The Other Heraclitus

Heraclitus of Halicarnassus I G-P:

Ἁ κόνις ἀρτίσκαπτος, ἐπὶ στάλας δὲ μετώπων
    σείονται φύλλων ἡμιθαλεῖς στέφανοι.
γράμμα διακρίναντες, ὁδοιπόρε, πέτρον ἴδωμεν,
    λευρὰ περιστέλλειν ὀστέα φατὶ τίνος.
῾ξεῖν᾿, Ἀρετημιάς εἰμι· πάτρα Κνίδος· Εὔφρονος ἦλθον
    εἰς λέχος· ὠδίνων οὐκ ἄμορος γενόμαν,
δισσὰ δ᾿ ὁμοῦ τίκτουσα τὸ μὲν λίπον ἀνδρὶ ποδηγόν
    γήρως, ἓν δ᾿ ἀπάγω μναμόσυνον πόσιος.᾿

The earth is newly dug and on the faces of the tomb-stone wave the half-withered garlands of leaves. Let us decipher the letters, wayfarer, and learn whose smooth bones the stone says it cover. “Stranger, I am Aretemias, my country Cnidus. I was the wife of Euphro and I did not escape travail, but bringing forth twins, I left one child to guide my husband’s steps in his old age, and I took the other with me to remind me of him.”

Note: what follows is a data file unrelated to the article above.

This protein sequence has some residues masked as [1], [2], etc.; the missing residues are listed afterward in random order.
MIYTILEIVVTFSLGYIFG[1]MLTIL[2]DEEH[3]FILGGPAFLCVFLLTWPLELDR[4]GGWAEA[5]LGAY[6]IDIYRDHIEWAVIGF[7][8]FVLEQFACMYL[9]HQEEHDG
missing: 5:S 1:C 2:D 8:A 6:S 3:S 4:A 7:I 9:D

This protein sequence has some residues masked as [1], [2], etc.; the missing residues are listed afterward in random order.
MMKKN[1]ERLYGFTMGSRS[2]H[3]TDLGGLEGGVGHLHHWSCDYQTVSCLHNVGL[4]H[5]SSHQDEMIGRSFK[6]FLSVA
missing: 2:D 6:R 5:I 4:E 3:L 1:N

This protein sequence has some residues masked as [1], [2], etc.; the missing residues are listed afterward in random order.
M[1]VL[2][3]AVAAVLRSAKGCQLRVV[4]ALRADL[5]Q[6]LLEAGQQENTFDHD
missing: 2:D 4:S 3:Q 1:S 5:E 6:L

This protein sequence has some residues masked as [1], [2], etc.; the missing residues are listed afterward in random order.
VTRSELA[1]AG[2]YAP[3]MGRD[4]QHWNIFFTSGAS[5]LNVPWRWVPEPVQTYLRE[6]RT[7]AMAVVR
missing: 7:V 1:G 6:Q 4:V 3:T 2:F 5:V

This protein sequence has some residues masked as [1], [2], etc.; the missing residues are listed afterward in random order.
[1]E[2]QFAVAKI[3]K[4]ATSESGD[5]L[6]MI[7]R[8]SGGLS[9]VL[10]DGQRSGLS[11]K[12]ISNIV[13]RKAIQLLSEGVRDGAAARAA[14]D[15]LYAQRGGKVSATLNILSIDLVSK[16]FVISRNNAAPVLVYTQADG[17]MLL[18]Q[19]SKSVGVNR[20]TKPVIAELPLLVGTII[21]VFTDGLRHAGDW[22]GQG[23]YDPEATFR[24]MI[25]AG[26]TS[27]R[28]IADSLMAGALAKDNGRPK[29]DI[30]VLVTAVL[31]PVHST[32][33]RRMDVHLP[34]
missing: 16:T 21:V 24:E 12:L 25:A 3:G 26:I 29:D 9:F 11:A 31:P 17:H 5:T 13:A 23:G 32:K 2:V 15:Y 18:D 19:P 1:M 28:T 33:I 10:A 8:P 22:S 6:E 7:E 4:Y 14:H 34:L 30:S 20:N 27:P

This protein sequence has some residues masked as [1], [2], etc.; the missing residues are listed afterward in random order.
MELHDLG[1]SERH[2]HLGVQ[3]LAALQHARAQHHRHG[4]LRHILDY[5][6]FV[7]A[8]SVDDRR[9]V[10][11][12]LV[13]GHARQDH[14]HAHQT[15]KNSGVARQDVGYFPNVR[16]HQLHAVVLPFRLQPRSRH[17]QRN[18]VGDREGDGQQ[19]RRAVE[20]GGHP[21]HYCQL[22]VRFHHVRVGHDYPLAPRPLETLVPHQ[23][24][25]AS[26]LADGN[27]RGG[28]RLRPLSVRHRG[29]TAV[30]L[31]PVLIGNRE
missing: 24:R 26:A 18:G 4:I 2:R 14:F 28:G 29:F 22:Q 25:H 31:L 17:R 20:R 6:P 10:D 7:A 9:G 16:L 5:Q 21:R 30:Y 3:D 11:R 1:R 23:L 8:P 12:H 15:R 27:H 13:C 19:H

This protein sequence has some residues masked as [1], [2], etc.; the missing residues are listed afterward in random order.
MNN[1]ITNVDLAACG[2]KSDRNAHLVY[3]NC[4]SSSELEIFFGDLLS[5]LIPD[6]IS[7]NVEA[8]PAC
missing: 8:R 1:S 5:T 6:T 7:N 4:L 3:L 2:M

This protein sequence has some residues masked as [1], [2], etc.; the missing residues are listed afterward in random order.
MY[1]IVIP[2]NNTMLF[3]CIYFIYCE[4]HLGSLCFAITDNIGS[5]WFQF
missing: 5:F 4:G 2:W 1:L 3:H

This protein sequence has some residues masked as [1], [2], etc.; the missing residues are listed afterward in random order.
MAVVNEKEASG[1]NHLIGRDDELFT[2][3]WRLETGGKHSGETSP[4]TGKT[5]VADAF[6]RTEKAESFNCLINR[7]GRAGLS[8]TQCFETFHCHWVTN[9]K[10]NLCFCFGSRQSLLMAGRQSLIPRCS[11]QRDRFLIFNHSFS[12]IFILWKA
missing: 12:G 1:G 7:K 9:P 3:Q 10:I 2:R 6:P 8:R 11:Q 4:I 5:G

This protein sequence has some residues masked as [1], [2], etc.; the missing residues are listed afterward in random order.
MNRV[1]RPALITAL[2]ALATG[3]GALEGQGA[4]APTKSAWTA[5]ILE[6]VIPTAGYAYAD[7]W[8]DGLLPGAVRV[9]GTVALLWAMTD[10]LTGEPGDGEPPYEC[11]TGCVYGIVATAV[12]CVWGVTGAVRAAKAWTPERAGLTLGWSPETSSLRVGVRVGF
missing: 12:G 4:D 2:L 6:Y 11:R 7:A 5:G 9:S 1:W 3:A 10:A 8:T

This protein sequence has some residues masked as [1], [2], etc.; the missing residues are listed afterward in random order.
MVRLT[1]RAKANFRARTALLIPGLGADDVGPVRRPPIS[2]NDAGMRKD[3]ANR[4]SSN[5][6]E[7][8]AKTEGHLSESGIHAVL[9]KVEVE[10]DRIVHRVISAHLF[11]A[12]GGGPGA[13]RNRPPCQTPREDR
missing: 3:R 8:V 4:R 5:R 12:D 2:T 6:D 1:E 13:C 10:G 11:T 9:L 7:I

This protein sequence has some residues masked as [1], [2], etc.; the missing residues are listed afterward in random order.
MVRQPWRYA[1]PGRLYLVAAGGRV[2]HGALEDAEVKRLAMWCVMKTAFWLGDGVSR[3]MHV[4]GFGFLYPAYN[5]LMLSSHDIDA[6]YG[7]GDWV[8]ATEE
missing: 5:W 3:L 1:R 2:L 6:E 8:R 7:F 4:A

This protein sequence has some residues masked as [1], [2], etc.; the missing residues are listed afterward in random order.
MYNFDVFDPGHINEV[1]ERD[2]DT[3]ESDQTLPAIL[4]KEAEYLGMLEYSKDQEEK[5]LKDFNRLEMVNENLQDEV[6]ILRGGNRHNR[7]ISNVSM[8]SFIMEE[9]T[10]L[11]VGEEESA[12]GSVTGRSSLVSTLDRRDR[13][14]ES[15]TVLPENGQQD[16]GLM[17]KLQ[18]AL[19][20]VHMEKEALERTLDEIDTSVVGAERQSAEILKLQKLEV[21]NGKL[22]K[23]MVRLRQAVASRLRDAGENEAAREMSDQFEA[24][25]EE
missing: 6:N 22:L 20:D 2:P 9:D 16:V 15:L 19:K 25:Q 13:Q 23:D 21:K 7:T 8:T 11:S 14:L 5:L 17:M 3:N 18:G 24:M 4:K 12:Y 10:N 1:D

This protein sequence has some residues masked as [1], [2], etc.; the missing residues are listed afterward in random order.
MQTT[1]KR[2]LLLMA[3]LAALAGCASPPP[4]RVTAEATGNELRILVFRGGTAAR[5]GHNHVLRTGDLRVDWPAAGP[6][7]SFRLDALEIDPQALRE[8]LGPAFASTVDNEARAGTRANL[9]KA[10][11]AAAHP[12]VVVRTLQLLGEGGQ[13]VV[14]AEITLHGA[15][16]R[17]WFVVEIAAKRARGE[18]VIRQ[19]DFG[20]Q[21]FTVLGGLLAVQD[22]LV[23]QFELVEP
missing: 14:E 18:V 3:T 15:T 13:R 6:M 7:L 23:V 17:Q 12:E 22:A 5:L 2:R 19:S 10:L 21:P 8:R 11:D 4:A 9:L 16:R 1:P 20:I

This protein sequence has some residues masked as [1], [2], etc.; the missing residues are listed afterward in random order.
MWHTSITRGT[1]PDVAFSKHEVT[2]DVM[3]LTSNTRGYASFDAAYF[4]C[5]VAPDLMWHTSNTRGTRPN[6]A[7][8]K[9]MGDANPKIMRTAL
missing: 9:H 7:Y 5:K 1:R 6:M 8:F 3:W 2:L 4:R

(A.P. 7.465, translated by W. R. Paton)

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One Response to The Other Heraclitus

  1. H. Fleming says:

    I don’t read ancient Greek, but even in translation this is lovely; thank you for posting it. I found your posting via Callimachus, William Cory, and Christopher Hitchens, who quoted Cory’s rhymed paraphrase of Callimachus’s verse on Heraclitus in his “Mortality.” Callimachus asked that Pluto (Hades) not lay a hand on his “Halicarnassian guest’s” “nightingales”; I gather this is the only one to survive. Thank you again for sharing its song with all of us on the Internet.

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